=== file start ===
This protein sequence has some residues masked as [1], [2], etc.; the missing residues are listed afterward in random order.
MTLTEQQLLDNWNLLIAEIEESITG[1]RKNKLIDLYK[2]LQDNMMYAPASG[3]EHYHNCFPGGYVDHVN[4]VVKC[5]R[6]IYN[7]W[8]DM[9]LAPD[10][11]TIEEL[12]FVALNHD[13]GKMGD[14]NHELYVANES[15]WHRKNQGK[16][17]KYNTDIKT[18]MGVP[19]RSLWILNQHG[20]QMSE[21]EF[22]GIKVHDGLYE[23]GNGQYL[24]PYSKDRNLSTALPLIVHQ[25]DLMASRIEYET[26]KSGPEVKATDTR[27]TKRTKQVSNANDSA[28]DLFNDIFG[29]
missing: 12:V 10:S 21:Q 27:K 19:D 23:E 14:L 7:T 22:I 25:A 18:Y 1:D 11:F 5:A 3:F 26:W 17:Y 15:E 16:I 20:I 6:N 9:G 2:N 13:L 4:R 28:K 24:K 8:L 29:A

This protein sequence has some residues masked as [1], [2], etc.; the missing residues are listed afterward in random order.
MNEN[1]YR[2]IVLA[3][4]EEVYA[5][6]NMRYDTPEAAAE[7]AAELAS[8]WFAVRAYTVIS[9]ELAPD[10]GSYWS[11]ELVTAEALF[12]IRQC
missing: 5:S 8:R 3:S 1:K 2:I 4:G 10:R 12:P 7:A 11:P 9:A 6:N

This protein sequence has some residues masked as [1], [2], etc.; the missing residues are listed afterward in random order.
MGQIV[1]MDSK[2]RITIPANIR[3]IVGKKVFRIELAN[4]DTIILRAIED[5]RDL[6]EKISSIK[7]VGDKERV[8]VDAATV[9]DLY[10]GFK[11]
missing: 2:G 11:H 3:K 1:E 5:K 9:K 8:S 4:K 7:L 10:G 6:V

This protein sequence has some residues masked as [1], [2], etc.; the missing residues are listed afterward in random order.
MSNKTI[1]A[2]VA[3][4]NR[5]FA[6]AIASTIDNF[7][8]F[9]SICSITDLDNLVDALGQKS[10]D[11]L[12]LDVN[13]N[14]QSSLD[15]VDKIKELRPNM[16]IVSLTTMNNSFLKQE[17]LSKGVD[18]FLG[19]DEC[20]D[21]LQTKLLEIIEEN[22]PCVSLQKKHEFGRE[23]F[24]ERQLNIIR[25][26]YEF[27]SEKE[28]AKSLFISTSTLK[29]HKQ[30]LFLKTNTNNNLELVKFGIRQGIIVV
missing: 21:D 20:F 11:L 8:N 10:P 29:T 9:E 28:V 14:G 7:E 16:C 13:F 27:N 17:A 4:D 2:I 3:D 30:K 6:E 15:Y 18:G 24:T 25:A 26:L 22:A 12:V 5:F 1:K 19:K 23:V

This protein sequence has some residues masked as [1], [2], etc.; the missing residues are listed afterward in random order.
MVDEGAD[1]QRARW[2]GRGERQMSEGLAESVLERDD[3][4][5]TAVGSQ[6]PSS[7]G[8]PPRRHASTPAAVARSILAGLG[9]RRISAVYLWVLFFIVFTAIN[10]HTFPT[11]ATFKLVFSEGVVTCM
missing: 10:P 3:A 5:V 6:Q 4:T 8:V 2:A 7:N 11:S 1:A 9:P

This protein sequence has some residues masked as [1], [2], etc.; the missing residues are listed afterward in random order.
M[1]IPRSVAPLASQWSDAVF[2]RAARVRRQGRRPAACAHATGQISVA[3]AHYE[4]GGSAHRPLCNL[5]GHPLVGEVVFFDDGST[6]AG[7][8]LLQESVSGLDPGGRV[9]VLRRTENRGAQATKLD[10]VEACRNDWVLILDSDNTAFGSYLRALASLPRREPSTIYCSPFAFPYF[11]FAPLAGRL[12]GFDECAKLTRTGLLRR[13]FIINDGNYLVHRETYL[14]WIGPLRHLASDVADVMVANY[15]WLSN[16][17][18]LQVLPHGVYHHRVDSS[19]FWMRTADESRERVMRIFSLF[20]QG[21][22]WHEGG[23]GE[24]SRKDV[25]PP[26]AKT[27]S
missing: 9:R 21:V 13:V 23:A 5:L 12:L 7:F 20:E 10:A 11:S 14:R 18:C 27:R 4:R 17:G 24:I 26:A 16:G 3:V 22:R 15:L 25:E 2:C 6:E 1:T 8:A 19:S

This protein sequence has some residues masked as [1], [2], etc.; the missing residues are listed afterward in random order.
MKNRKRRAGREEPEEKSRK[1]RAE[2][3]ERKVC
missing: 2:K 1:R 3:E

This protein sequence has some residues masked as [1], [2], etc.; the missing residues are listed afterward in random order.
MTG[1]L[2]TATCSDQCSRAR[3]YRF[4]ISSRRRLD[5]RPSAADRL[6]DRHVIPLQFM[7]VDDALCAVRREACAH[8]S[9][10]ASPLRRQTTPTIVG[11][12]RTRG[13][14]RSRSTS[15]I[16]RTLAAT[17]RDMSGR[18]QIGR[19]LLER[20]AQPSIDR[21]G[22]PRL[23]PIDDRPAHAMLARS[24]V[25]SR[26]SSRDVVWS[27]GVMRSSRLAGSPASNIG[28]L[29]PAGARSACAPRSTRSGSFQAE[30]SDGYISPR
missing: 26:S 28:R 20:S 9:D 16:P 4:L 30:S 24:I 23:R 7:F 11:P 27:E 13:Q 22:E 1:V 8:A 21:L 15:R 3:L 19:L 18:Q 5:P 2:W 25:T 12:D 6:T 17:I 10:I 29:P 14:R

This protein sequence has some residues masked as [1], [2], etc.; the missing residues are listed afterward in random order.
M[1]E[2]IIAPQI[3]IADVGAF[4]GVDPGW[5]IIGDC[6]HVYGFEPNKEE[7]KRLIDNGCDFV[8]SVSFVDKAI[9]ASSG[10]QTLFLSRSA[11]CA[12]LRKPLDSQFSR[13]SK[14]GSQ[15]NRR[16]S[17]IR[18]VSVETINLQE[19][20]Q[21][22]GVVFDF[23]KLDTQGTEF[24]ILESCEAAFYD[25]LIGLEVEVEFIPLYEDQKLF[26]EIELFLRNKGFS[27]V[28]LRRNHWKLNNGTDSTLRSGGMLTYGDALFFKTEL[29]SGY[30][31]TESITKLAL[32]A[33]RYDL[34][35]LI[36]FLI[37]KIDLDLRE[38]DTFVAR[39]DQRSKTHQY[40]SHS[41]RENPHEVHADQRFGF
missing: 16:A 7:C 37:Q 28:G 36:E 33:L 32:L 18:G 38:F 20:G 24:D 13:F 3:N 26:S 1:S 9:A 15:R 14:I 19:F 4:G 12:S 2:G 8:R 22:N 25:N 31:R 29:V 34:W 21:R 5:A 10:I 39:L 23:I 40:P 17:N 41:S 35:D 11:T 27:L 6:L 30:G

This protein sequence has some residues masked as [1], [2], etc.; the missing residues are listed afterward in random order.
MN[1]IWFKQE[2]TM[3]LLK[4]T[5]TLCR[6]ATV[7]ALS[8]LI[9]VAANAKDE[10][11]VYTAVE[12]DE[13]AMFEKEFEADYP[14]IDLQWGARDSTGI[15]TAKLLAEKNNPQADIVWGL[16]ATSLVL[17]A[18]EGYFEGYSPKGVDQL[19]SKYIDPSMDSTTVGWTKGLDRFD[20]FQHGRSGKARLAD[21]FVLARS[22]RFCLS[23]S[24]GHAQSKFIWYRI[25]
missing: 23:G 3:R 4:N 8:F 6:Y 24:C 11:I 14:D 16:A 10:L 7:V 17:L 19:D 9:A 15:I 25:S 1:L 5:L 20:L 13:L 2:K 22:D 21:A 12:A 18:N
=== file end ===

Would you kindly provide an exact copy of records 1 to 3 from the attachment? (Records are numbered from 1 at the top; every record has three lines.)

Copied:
This protein sequence has some residues masked as [1], [2], etc.; the missing residues are listed afterward in random order.
MTLTEQQLLDNWNLLIAEIEESITG[1]RKNKLIDLYK[2]LQDNMMYAPASG[3]EHYHNCFPGGYVDHVN[4]VVKC[5]R[6]IYN[7]W[8]DM[9]LAPD[10][11]TIEEL[12]FVALNHD[13]GKMGD[14]NHELYVANES[15]WHRKNQGK[16][17]KYNTDIKT[18]MGVP[19]RSLWILNQHG[20]QMSE[21]EF[22]GIKVHDGLYE[23]GNGQYL[24]PYSKDRNLSTALPLIVHQ[25]DLMASRIEYET[26]KSGPEVKATDTR[27]TKRTKQVSNANDSA[28]DLFNDIFG[29]
missing: 12:V 10:S 21:Q 27:K 19:D 23:E 14:L 7:T 22:I 25:A 18:Y 1:D 11:F 5:A 3:F 26:W 17:Y 15:E 16:I 20:I 6:N 9:G 2:N 13:L 4:R 28:K 24:K 8:L 29:A

This protein sequence has some residues masked as [1], [2], etc.; the missing residues are listed afterward in random order.
MNEN[1]YR[2]IVLA[3][4]EEVYA[5][6]NMRYDTPEAAAE[7]AAELAS[8]WFAVRAYTVIS[9]ELAPD[10]GSYWS[11]ELVTAEALF[12]IRQC
missing: 5:S 8:R 3:S 1:K 2:I 4:G 10:R 12:P 7:A 11:P 9:A 6:N

This protein sequence has some residues masked as [1], [2], etc.; the missing residues are listed afterward in random order.
MGQIV[1]MDSK[2]RITIPANIR[3]IVGKKVFRIELAN[4]DTIILRAIED[5]RDL[6]EKISSIK[7]VGDKERV[8]VDAATV[9]DLY[10]GFK[11]
missing: 2:G 11:H 3:K 1:E 5:K 9:K 8:S 4:K 7:L 10:G 6:V